1. An overview
In Canada, postsecondary education is the responsibility of provincial and territorial governments, and each jurisdiction has its own quality-assurance mechanisms. There is no national system of education. It is important to note that, in Canada, postsecondary education encompasses all types of formal instructional programs beyond secondary school, including academic, vocational, technical, and continuing professional education, whether offered by universities, colleges, or institutes.
This report describes the quality-assurance mechanisms used in each of Canada's ten provinces and three territories to ensure high-quality postsecondary education. The introduction provides an overview of the approaches taken, and is followed by chapters detailing the practices in each jurisdiction.
For the purposes of this report, the term "quality assurance" refers to the achievement of educational-program standards set by institutions, professional organizations, government, and/or standard-setting bodies established by government. In Canada, the term “accreditation” refers most often to the evaluation of specific university and college programs by professional bodies and, as such, is an important component of quality assurance.
All public and private "recognized" and "authorized" postsecondary institutions in Canada have been given the authority to grant academic credentials by their provincial or territorial governments, through charters or legislation that ensures or enables mechanisms for institutional and program quality. "Registered" or "licensed" institutions are monitored by government for institutional and program quality and consumer protection, depending on the jurisdiction. In some jurisdictions, there are processes for program approval or voluntary accreditation for private colleges. Non-registered and non-licensed institutions are private commercial enterprises whose programs are not monitored.
Given the broad use of some institutional titles, such as college and institute, and of some credentials, such as diplomas and certificates, it is important to understand the status of a specific institution (whether it is recognized/authorized, registered/licensed, or unregulated), as well as the mechanisms that are in place to ensure program quality. The status of specific institutions can be obtained by consulting Canada education data Web site.
In each of Canada's ten provinces and three territories, legislation is used to some degree by governments to establish, govern, recognize, or ensure the quality of postsecondary educational programming.
For public universities in most provinces, provincial legislation has established the authority of universities to grant degrees and other credentials, to call themselves “universities,” and to govern themselves through a board of governors and, most often, a senate. Each public university is autonomous in academic matters, including the determination of its own quality-assurance policies and procedures. Universities have the power to set academic, admission, and graduation policies and standards, appoint staff, and undertake academic planning. In some provinces, councils or other government-appointed bodies have been established with responsibility for planning and coordinating the development of the postsecondary system, in consultation with the institutions. These bodies, or the minister responsible for postsecondary education, may be responsible for approving new and significantly revised programs.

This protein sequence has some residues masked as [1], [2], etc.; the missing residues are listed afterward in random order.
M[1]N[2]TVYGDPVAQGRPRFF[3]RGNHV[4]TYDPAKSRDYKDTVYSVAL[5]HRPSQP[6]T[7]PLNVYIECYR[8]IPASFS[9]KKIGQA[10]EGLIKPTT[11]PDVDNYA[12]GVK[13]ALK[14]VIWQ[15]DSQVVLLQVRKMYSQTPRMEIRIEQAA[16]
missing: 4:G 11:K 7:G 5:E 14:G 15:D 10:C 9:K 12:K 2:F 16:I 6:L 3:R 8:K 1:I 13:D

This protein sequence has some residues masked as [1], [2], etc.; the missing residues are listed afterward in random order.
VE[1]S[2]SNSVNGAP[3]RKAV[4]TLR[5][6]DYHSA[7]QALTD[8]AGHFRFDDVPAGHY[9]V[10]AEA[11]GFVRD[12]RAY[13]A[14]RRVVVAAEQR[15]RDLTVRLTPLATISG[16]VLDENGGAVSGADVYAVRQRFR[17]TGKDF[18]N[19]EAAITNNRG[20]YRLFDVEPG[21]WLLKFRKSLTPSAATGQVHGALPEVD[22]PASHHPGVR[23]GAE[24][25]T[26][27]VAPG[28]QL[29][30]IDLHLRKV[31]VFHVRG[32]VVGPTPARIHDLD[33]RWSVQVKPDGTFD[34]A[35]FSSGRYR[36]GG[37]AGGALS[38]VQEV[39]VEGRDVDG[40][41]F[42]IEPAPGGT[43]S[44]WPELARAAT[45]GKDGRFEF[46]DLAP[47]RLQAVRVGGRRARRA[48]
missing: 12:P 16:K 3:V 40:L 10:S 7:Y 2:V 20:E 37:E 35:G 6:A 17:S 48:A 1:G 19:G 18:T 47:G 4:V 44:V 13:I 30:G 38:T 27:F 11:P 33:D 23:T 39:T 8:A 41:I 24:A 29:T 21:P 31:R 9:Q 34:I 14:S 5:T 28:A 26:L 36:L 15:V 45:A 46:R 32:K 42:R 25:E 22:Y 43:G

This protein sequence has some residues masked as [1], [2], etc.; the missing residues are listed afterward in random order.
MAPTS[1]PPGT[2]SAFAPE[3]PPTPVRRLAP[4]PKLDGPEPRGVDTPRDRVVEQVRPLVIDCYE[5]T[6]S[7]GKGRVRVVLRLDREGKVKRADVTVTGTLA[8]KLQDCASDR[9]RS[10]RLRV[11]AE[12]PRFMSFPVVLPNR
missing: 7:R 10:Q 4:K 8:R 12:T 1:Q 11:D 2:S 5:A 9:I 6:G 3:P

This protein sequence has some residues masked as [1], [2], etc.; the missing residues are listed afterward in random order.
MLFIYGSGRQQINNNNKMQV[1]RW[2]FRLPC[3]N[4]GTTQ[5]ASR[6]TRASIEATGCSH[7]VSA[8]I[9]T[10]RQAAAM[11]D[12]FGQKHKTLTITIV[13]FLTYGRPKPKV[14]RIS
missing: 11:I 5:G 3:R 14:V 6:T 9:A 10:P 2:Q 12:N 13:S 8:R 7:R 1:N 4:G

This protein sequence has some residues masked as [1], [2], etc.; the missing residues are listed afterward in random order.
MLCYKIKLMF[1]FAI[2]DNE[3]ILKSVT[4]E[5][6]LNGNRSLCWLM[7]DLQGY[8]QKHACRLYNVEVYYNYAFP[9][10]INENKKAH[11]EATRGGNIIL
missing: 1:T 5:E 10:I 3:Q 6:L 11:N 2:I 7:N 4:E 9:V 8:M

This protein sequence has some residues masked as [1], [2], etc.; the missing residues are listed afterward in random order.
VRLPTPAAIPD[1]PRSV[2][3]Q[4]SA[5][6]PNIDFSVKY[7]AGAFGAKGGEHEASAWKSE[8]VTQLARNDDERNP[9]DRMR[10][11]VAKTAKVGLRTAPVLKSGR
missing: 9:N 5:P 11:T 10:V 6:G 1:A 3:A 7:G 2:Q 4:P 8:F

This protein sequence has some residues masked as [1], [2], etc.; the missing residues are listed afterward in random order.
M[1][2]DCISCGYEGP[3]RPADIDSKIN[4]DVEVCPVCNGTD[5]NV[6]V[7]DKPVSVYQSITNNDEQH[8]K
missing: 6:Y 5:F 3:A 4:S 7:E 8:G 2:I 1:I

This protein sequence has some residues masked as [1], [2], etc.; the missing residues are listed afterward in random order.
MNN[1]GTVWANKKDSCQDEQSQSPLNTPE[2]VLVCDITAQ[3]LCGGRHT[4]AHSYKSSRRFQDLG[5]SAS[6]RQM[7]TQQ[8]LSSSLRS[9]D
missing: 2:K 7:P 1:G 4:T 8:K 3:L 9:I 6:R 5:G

Private universities and out-of-province institutions are permitted to offer degrees only after their applications have undergone a quality-assessment process undertaken by provincial government authorities, and approved degrees may continue to be monitored. The review may assess both academic rigour and institutional soundness.
The degree of autonomy and responsibility of public colleges and institutes varies considerably across the country. In some jurisdictions, colleges and institutes are largely autonomous, with the government determining which credentials they can grant and/or approving their mandates, while the college boards of governors manage their programs and quality assurance. In others, ministers or appointed external councils have responsibility for establishing guidelines for program evaluation and appointing review teams or for approving all programs and authorizing their delivery.
Private colleges and institutes, which operate under a wide variety of names, are registered or licensed in most jurisdictions. Depending on the jurisdiction, this may imply consumer protection for students, monitoring of the provision of programs, limits on advertising claims, or the imposition of standards for curriculum and instructor qualifications. Colleges may also offer non-registered programs. In some jurisdictions, private colleges that offer language training programs, programs of less than 40 hours duration, programs that cost less than $1,000, or professional development and single-skill training programs, are not registered or monitored.
Apprenticeship training combines workplace training and class instruction. Provincial and territorial legislation governing apprenticeship training may assign the responsibility for quality assurance to a government department, an industry-led agency, and/or trade-specific advisory committees. These groups may establish standards and content for the in-class portion provided by colleges, monitor training quality, and oversee other aspects of quality assurance. Program standards are set using national or provincial occupation standards. The Interprovincial Standards Red Seal Program promotes and facilitates the standardization of provincial and territorial apprenticeship training and certification; it also provides greater employment mobility throughout Canada. A provincial Certificate of Trades Qualification bearing the Red Seal provides training recognition throughout Canada; for employers, it is an assurance of quality training and certification to nationally recognized standards.